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1 - 5 of 5 results for: OSPKYOCT

OSPKYOCT 103A: Third-Year Japanese I

Preparation for function beyond basic level in a Japanese-speaking environment by developing and enhancing communicative competence through: review of basic grammar; new grammar; reading short essays and articles with help of dictionary; short writing and speaking assignments using formal style to describe, explain, and discuss sociocultural topics; enhancing listening comprehension.
Terms: Aut | Units: 12 | Grading: Letter (ABCD/NP)

OSPKYOCT 104A: Fourth-Year Japanese I

Emphasis on applications of correct grammar and strengthening academic communication skills through: reading longer essays, articles, and novels with some dictionary work; reading and writing assignments in paragraph format using formal style to describe, explain and discuss sociocultural topics; developing listening comprehension.
Terms: Aut | Units: 12 | Grading: Letter (ABCD/NP)

OSPKYOCT 105A: Fifth-Year Japanese I

For students with advanced proficiency. Goals include advanced command of grammar, composition, and stylistics. Emphasis is on academic Japanese preparing students to audit classes at a Japanese university.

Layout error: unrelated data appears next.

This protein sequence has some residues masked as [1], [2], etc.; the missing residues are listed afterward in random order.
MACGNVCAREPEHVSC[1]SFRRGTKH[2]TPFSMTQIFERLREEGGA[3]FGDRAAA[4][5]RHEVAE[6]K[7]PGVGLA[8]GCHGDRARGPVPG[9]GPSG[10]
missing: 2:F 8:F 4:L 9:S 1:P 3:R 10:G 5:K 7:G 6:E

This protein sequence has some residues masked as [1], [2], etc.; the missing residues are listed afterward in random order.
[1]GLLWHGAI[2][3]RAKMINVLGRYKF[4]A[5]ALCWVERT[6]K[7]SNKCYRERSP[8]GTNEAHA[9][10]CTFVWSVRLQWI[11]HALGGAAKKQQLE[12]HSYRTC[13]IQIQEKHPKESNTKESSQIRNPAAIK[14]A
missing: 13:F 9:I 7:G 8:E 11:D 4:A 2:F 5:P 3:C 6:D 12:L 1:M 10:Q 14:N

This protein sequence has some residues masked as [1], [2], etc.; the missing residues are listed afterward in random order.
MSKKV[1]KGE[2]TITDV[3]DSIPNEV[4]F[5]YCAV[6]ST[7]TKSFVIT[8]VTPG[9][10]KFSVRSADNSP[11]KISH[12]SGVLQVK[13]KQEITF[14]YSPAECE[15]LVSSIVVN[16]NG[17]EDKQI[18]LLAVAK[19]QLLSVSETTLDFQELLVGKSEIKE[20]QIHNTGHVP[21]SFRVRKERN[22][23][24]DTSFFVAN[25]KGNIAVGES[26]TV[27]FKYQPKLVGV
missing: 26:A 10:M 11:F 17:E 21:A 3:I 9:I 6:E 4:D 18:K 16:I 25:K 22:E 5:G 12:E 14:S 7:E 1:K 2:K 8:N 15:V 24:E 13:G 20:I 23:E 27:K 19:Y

Terms: Aut | Units: 12 | Grading: Letter (ABCD/NP)

OSPKYOCT 156: Kyoto and the Meiji Restoration

Kyoto¿s seminal role between 1850 and 1868 in triggering the Restoration, and the Restoration¿s seminal role in reinventing Kyoto as both a modern city and the cradle of Japan¿s traditional culture. The city¿s transformation from staging ground for the Restoration, to early victim of the new government¿s drive to modernize (which included relocating the imperial court from Kyoto to Tokyo), to its eventual rejuvenation as Japan¿s iconic bridge between past and present, traditional and modern. How the ¿legacy of Meiji¿ has been commemorated, debated and represented over the past 150 years.
Terms: Aut | Units: 6 | Grading: Letter (ABCD/NP)

OSPKYOCT 179: Kyoto Artisans and their Worlds

Focus on materials¿bamboo, wood, clay, cloth, metal and paper¿and the processes by which they turn into objects of beauty¿splitting, smoothing, shaping, dyeing, casting, carving and printing. Study blinds and archery bows, architectural and interior accents, tea bowls and vases, kimono and obi, screens, scrolls, even artisanal foodstuffs. Classes are focused around weekly fieldtrips backed by brief lectures and readings providing historical, cultural, and technical background for each topic
Terms: Aut, Spr | Units: 6 | Grading: Letter (ABCD/NP)
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